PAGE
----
Wednesday, June 15, 2005

What happened to the Cinderella Man

The "serious, adult drama" Cinderella Man has had disappointing box office results, and studio executives are kicking themselves for not spending the money on another Spiderman.

What happened? they ask. Were people mad because Russel Crowe threw a cell phone at a hotel staffer? Do we just not have the attention span for anything but mindless entertainment in the summer?

If they care to know, and if they wander my way, I'll tell why I haven't been interested. I don't like boxing movies, and I don't like being told to go to a movie because it's good for me. The first part is a quirk of mine that is hard for any movie to overcome -- the boxing movie has all the predictability of the sports plot with people spending half the film hitting each other.

(Sports plot: Sad sack team needs to win the big game to overcome some difficulty; new coach arrives, whips them into shape, leads them to the championship, at which came one or more of the following events occur: the other team cheats, the star gets injured, the coach gets fired, the Mafia gamers raise the pressure to throw the game. And then the team overcomes and wins. Think The Bad News Bears, and then think how The Rookie transcended the forumula.)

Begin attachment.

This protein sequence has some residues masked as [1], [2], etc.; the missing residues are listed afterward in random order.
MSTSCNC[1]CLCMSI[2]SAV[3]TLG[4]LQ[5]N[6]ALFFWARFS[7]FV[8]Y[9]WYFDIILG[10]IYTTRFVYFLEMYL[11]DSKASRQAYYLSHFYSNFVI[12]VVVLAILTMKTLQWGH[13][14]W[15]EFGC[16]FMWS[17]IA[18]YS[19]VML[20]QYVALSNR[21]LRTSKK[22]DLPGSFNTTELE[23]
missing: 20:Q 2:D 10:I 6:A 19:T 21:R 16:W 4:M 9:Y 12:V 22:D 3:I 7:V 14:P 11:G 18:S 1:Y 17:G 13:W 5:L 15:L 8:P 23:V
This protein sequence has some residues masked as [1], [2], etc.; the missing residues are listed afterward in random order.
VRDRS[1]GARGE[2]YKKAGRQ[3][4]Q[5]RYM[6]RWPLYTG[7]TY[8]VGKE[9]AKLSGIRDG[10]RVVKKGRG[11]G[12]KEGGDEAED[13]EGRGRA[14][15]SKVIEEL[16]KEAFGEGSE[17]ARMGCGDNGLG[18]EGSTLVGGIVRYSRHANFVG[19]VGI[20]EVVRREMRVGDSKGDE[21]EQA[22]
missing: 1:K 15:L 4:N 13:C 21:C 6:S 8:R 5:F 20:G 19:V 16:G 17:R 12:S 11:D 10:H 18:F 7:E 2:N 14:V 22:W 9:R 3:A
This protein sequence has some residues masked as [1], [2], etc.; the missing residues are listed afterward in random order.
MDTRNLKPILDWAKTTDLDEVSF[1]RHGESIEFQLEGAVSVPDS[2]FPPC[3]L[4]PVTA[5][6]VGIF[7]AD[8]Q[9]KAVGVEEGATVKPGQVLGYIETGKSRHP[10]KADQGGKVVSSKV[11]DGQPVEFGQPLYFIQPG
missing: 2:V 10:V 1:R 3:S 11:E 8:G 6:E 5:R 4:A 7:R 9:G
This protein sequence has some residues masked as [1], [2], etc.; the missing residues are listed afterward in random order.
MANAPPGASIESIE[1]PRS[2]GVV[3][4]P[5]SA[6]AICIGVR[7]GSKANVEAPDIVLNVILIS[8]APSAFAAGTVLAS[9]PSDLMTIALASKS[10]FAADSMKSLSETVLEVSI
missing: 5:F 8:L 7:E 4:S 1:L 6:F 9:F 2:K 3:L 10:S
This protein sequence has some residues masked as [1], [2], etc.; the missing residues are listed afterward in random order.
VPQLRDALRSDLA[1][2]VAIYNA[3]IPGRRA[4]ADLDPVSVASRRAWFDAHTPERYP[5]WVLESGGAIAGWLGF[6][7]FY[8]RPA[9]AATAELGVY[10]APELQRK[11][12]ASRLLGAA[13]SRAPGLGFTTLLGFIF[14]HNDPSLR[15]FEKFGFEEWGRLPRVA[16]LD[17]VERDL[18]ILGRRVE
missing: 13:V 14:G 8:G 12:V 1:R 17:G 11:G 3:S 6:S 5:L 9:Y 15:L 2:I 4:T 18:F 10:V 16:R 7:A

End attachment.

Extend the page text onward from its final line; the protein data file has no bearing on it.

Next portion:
Oh, but Cinderella Man has Important Actors and a Significant Director in a Serious Adult Drama, and if you don't go to this one, you'll never get a Serious Adult Drama again. Unfortunately, none of the promotion for this movie got beyond negative reasons -- reasons not to not go -- to positive reasons -- why should I see it?

I still don't know. Ron Howard, Renee Zelwiger and Russell Crowe have done some good work in the past, which is reason enough to keep an open mind about watching it on video, but appeals to snobbery and civic responsibility just aren't enough to get me to the movie theatre.

The studio also put Grace Hill Media on the case, and they called our paper what seemed like three times a week for a month or so asking for coverage. The callers were polite, but they seemed desperate, and again, there was nothing about what was in the movie for us, but rather how it was an Important Family Film and we ought to support it because it's good for us.

If any studio execs or marketers are listening, here's some feedback.

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